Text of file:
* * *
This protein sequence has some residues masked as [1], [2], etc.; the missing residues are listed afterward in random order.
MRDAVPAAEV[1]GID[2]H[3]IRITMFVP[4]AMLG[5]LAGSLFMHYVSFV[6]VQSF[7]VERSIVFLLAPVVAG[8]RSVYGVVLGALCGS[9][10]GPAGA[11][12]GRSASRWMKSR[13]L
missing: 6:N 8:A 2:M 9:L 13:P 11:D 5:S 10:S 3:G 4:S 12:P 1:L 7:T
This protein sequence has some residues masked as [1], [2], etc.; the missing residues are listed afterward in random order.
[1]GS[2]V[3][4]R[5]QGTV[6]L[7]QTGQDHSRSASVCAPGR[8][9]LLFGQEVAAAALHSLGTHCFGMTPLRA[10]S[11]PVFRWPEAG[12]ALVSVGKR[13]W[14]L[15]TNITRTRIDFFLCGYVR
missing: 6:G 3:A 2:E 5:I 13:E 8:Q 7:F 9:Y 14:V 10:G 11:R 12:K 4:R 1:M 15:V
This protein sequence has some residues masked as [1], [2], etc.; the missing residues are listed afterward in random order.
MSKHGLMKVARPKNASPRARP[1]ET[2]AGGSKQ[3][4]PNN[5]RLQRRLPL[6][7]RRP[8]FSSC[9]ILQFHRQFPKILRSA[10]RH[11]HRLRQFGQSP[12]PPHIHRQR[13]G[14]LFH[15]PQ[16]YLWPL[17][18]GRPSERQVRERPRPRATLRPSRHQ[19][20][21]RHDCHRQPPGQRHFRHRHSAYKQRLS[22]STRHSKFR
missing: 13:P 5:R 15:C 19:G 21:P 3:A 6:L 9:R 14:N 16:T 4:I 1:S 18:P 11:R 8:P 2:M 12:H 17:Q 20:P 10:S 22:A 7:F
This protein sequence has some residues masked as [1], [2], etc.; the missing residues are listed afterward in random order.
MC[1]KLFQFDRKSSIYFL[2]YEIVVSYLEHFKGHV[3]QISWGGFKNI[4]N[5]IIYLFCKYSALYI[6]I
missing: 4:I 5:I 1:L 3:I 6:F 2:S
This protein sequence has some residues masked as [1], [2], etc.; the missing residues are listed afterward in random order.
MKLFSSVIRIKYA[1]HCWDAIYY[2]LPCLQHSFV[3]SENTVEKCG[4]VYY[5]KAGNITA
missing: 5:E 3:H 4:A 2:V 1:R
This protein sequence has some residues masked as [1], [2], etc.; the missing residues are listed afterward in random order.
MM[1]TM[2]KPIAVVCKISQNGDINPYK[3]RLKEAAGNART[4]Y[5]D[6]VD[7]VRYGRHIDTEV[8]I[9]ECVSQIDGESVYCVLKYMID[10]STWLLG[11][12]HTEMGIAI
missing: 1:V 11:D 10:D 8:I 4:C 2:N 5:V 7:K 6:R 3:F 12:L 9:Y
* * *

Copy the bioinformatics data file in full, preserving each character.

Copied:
This protein sequence has some residues masked as [1], [2], etc.; the missing residues are listed afterward in random order.
MRDAVPAAEV[1]GID[2]H[3]IRITMFVP[4]AMLG[5]LAGSLFMHYVSFV[6]VQSF[7]VERSIVFLLAPVVAG[8]RSVYGVVLGALCGS[9][10]GPAGA[11][12]GRSASRWMKSR[13]L
missing: 6:N 8:A 2:M 9:L 13:P 11:D 5:S 10:S 3:G 4:S 12:P 1:L 7:T
This protein sequence has some residues masked as [1], [2], etc.; the missing residues are listed afterward in random order.
[1]GS[2]V[3][4]R[5]QGTV[6]L[7]QTGQDHSRSASVCAPGR[8][9]LLFGQEVAAAALHSLGTHCFGMTPLRA[10]S[11]PVFRWPEAG[12]ALVSVGKR[13]W[14]L[15]TNITRTRIDFFLCGYVR
missing: 6:G 3:A 2:E 5:I 13:E 8:Q 7:F 9:Y 14:V 10:G 11:R 12:K 4:R 1:M 15:V
This protein sequence has some residues masked as [1], [2], etc.; the missing residues are listed afterward in random order.
MSKHGLMKVARPKNASPRARP[1]ET[2]AGGSKQ[3][4]PNN[5]RLQRRLPL[6][7]RRP[8]FSSC[9]ILQFHRQFPKILRSA[10]RH[11]HRLRQFGQSP[12]PPHIHRQR[13]G[14]LFH[15]PQ[16]YLWPL[17][18]GRPSERQVRERPRPRATLRPSRHQ[19][20][21]RHDCHRQPPGQRHFRHRHSAYKQRLS[22]STRHSKFR
missing: 13:P 5:R 15:C 19:G 21:P 3:A 6:L 9:R 14:N 16:T 4:I 1:S 18:P 11:R 8:P 2:M 12:H 17:Q 20:P 10:S 22:A 7:F
This protein sequence has some residues masked as [1], [2], etc.; the missing residues are listed afterward in random order.
MC[1]KLFQFDRKSSIYFL[2]YEIVVSYLEHFKGHV[3]QISWGGFKNI[4]N[5]IIYLFCKYSALYI[6]I
missing: 4:I 5:I 1:L 3:I 6:F 2:S
This protein sequence has some residues masked as [1], [2], etc.; the missing residues are listed afterward in random order.
MKLFSSVIRIKYA[1]HCWDAIYY[2]LPCLQHSFV[3]SENTVEKCG[4]VYY[5]KAGNITA
missing: 5:E 3:H 4:A 2:V 1:R
This protein sequence has some residues masked as [1], [2], etc.; the missing residues are listed afterward in random order.
MM[1]TM[2]KPIAVVCKISQNGDINPYK[3]RLKEAAGNART[4]Y[5]D[6]VD[7]VRYGRHIDTEV[8]I[9]ECVSQIDGESVYCVLKYMID[10]STWLLG[11][12]HTEMGIAI
missing: 1:V 11:D 10:D 8:I 4:C 2:N 5:V 7:K 6:R 3:F 12:L 9:Y